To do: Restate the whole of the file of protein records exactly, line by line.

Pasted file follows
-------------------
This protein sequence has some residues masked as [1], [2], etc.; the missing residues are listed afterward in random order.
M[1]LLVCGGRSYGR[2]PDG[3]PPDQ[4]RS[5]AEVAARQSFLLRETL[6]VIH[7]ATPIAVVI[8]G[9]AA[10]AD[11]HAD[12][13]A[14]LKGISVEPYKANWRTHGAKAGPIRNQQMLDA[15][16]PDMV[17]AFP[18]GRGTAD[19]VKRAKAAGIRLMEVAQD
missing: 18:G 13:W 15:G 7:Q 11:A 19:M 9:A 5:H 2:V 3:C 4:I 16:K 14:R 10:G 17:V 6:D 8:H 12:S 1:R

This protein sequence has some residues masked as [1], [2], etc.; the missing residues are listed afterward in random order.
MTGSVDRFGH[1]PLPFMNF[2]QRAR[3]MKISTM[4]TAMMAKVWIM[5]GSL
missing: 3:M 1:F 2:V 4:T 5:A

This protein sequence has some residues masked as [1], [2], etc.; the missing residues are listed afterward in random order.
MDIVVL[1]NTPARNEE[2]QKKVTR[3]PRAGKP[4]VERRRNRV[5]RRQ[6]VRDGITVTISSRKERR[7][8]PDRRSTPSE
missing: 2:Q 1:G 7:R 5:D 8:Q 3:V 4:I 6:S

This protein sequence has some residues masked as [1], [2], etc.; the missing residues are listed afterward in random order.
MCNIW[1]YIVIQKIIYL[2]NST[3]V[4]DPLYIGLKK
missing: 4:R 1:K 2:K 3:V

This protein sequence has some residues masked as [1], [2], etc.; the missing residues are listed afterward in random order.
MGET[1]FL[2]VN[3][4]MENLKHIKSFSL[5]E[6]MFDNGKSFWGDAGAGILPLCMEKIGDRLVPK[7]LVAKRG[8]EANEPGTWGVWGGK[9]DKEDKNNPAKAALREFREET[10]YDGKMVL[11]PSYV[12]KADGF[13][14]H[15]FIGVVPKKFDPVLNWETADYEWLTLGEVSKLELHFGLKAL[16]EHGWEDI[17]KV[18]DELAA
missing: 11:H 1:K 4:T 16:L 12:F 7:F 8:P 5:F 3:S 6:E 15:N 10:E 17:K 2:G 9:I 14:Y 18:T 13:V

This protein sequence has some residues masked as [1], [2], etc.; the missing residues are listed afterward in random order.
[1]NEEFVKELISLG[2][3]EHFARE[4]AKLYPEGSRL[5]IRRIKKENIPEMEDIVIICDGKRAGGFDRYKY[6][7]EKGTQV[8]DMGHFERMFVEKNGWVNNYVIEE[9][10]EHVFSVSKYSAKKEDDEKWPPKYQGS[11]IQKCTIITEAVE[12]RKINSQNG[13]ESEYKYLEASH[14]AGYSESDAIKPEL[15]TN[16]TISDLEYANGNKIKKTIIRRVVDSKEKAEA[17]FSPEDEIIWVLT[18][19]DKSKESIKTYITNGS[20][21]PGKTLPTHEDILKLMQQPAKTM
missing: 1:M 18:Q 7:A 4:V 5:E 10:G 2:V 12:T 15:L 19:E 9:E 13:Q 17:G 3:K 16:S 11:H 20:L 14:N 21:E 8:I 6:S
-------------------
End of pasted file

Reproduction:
This protein sequence has some residues masked as [1], [2], etc.; the missing residues are listed afterward in random order.
M[1]LLVCGGRSYGR[2]PDG[3]PPDQ[4]RS[5]AEVAARQSFLLRETL[6]VIH[7]ATPIAVVI[8]G[9]AA[10]AD[11]HAD[12][13]A[14]LKGISVEPYKANWRTHGAKAGPIRNQQMLDA[15][16]PDMV[17]AFP[18]GRGTAD[19]VKRAKAAGIRLMEVAQD
missing: 18:G 13:W 15:G 7:Q 11:A 19:M 9:A 5:H 2:V 3:C 4:I 16:K 14:R 10:G 17:V 6:D 8:H 12:S 1:R

This protein sequence has some residues masked as [1], [2], etc.; the missing residues are listed afterward in random order.
MTGSVDRFGH[1]PLPFMNF[2]QRAR[3]MKISTM[4]TAMMAKVWIM[5]GSL
missing: 3:M 1:F 2:V 4:T 5:A

This protein sequence has some residues masked as [1], [2], etc.; the missing residues are listed afterward in random order.
MDIVVL[1]NTPARNEE[2]QKKVTR[3]PRAGKP[4]VERRRNRV[5]RRQ[6]VRDGITVTISSRKERR[7][8]PDRRSTPSE
missing: 2:Q 1:G 7:R 5:D 8:Q 3:V 4:I 6:S

This protein sequence has some residues masked as [1], [2], etc.; the missing residues are listed afterward in random order.
MCNIW[1]YIVIQKIIYL[2]NST[3]V[4]DPLYIGLKK
missing: 4:R 1:K 2:K 3:V

This protein sequence has some residues masked as [1], [2], etc.; the missing residues are listed afterward in random order.
MGET[1]FL[2]VN[3][4]MENLKHIKSFSL[5]E[6]MFDNGKSFWGDAGAGILPLCMEKIGDRLVPK[7]LVAKRG[8]EANEPGTWGVWGGK[9]DKEDKNNPAKAALREFREET[10]YDGKMVL[11]PSYV[12]KADGF[13][14]H[15]FIGVVPKKFDPVLNWETADYEWLTLGEVSKLELHFGLKAL[16]EHGWEDI[17]KV[18]DELAA
missing: 11:H 1:K 4:T 16:L 12:F 7:F 8:P 5:F 3:S 6:E 15:N 10:E 17:K 2:G 9:I 14:Y 18:T 13:V

This protein sequence has some residues masked as [1], [2], etc.; the missing residues are listed afterward in random order.
[1]NEEFVKELISLG[2][3]EHFARE[4]AKLYPEGSRL[5]IRRIKKENIPEMEDIVIICDGKRAGGFDRYKY[6][7]EKGTQV[8]DMGHFERMFVEKNGWVNNYVIEE[9][10]EHVFSVSKYSAKKEDDEKWPPKYQGS[11]IQKCTIITEAVE[12]RKINSQNG[13]ESEYKYLEASH[14]AGYSESDAIKPEL[15]TN[16]TISDLEYANGNKIKKTIIRRVVDSKEKAEA[17]FSPEDEIIWVLT[18][19]DKSKESIKTYITNGS[20][21]PGKTLPTHEDILKLMQQPAKTM
missing: 1:M 18:Q 7:A 4:V 5:E 10:G 2:V 12:T 15:L 19:E 9:E 13:Q 17:G 3:K 16:S 11:H 20:L 14:N 21:E 8:I 6:S